New Retro Vault: Super Win the Game

Super Win the Game is the followup to sleeper hit You Have to Win the Game, upgrading its visuals from the CGA to the NES era, and gameplay from the silent movie era to something resembling the Zelda II era. It’s a solid step up in many ways, but also a sideways one – it’s bigger and better than the original but was nowhere near as popular. Here’s Wot I.. er, I mean, read on to find out more.


You Have to Win the Game was a bit of an indie hit, coming out of nowhere with its unassuming CGA graphics and silent, retro exploration platforming, it garnered a bit of a buzz in the indie world. So, not surprisingly, developer Minor Key Games was motivated to put together a commercial sequel that was bigger and better in every way.

Super Win the Game is certainly bigger, with multiple platforming dungeons linked by a  sprawling, traversable world map very similar in feel to Zelda II. Gameplay is fleshed out too; there’s NPCs to interact with, abilities to acquire, and secrets to find. The trademark curved CRT monitor effect also makes a return, now customisable with various settings.


In Super Win the Game, much like in most video game worlds, the land is in turmoil. Also, much like video game worlds, everyone is pretty much content to sit and leave it up to some random kid, with no qualms about having him go off into dungeons alone to possibly die a horrible death. Luckily, despite the foreboding setting, the world of Super Win the Game is not a young adult novel – instead, it’s chirpy and bright. There’s a lack of direct combat, focusing on the platforming, which means that even though you can “die”, the fact that you’ll never have to “fight” something means there isn’t quite the same feeling of pressure as in the typical dungeon crawler. The world is relatively open and packed with secrets, seemingly in every corner, too. All these things lend a much more pleasant vibe to the proceedings, like a bizarro version of Zelda II or Simon’s Quest that was all about finding items and secrets and not hours of grinding against annoying shielded skeleton warriors.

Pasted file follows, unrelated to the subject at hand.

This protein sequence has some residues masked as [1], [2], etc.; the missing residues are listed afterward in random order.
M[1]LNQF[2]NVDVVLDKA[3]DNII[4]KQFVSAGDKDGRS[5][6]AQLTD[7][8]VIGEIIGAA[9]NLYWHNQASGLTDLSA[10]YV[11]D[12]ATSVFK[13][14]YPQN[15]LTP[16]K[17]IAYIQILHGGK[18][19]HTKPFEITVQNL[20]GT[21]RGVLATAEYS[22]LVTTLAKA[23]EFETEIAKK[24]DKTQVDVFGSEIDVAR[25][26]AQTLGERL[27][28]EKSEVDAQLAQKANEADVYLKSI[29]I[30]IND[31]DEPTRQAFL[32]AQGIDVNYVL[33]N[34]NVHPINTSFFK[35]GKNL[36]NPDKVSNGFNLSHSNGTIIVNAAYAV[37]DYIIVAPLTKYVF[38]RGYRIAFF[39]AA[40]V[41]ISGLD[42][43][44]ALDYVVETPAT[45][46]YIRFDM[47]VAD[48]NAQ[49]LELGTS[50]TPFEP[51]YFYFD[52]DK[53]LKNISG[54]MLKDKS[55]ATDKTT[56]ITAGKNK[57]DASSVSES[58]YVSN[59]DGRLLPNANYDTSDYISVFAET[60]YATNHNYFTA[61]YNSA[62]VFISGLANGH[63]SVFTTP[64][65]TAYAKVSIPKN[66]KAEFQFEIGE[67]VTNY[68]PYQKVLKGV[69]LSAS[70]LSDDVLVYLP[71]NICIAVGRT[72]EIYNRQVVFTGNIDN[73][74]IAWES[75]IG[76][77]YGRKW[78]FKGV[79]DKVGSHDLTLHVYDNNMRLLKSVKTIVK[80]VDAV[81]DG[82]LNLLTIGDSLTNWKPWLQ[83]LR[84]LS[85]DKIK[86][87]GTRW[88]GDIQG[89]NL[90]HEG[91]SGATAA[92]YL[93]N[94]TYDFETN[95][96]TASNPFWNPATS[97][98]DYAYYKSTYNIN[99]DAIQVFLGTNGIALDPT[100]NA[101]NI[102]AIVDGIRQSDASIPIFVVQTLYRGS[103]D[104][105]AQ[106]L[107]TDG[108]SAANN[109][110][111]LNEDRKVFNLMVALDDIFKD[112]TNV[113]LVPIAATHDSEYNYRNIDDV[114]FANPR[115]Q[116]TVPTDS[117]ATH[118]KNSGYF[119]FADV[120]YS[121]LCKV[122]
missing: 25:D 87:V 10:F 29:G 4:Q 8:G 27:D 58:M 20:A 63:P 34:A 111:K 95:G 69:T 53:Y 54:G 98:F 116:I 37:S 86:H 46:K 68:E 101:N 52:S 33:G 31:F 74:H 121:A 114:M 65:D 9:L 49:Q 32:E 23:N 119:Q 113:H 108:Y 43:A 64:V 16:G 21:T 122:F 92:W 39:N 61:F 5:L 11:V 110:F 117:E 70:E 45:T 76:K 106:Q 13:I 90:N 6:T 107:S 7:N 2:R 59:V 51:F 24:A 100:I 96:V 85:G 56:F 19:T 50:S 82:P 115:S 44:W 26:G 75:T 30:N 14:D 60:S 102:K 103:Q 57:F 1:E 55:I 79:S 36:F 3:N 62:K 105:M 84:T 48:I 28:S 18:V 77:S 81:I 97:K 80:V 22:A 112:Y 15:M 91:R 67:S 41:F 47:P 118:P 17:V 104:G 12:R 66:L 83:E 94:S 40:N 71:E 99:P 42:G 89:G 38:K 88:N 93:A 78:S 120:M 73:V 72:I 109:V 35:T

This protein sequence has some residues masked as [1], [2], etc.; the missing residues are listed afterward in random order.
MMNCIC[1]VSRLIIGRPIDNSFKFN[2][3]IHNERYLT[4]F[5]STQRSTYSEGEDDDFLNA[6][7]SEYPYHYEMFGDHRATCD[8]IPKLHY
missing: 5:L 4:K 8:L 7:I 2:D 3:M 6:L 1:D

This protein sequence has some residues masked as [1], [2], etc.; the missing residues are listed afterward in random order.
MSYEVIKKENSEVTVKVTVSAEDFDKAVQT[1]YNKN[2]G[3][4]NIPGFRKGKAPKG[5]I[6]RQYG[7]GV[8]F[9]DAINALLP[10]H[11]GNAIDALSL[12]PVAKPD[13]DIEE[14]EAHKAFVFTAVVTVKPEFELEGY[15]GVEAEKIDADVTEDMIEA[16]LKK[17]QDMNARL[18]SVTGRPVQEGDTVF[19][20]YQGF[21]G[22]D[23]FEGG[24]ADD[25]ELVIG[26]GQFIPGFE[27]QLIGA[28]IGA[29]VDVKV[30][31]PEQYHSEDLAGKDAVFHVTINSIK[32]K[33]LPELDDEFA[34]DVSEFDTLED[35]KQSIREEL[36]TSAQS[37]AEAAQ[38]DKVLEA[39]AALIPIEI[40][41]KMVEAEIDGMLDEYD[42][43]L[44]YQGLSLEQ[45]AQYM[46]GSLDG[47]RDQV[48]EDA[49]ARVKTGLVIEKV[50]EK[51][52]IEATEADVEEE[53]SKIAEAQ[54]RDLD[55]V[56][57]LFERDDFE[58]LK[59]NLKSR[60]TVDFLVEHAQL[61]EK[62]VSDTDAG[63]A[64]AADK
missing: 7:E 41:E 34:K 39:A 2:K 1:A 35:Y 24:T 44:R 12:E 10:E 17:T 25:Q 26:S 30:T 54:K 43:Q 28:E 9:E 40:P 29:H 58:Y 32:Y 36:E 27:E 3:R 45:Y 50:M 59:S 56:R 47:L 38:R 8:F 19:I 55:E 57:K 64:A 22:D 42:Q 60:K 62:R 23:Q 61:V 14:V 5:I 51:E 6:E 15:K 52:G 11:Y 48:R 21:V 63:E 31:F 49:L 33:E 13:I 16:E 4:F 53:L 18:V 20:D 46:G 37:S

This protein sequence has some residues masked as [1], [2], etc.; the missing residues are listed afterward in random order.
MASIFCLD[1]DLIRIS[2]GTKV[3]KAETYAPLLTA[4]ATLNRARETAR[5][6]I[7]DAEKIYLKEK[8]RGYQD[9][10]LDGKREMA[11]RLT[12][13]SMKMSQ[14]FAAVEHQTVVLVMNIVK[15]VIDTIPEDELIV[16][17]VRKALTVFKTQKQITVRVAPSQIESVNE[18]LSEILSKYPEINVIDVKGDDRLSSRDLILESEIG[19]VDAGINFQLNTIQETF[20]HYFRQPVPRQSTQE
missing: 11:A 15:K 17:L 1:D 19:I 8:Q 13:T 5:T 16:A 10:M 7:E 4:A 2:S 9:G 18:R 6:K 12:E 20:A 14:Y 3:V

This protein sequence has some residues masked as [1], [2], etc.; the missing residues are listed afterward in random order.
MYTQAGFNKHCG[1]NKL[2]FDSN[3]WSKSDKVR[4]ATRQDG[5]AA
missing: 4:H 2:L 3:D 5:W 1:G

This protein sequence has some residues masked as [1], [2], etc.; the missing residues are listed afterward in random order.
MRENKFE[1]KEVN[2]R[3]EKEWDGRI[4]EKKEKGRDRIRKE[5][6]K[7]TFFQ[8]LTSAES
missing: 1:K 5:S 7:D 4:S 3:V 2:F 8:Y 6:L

It should all be a recipe for retro perfection, but somehow… falls slightly short of being so. What’s puzzling here is the fact that it’s hard to say why, though. Personally, I thoroughly enjoyed Super Win the Game – it’s a rock-solid platformer – but here is perhaps a case of “less is more”. By upgrading to bigger and better, Super Win the Game loses some of the charm of the original – that was a short experience, a quick trip down memory lane that leaves that soft, fuzzy feeling in your heart for a day. But, perhaps that was enough – Super Win the Game is a competent sequel, but one that wasn’t “needed.”


Having said that, is it worth playing? Decidedly so. It’s been quite a while since You Have to Win the Game was released, and furthermore, even a few years after this sequel came out, for that matterLike an old teddy that fell off the back of a truck, its first time around Super Win the Game didn’t receive quite the love it deserved but is ready to be hugged and find a new home today.

Super Win the Game | buy on Steam | buy on


About J.C

I grew up in the dark dingy arcades of the 1980s, blasting heads with Robocop 2, but grew up in an era that spanned the introduction of the x86 home computer, through to the 16-bit revolution, into the polygon age and beyond. I write about food, travel and of course, New Retro Games. I started and contribute to I am also a freelance business researcher, writer, and editor having published academic and corporate articles on innovation and intellectual property.

Posted on January 25, 2016, in Platformer and tagged , , , , , , , , . Bookmark the permalink. 1 Comment.

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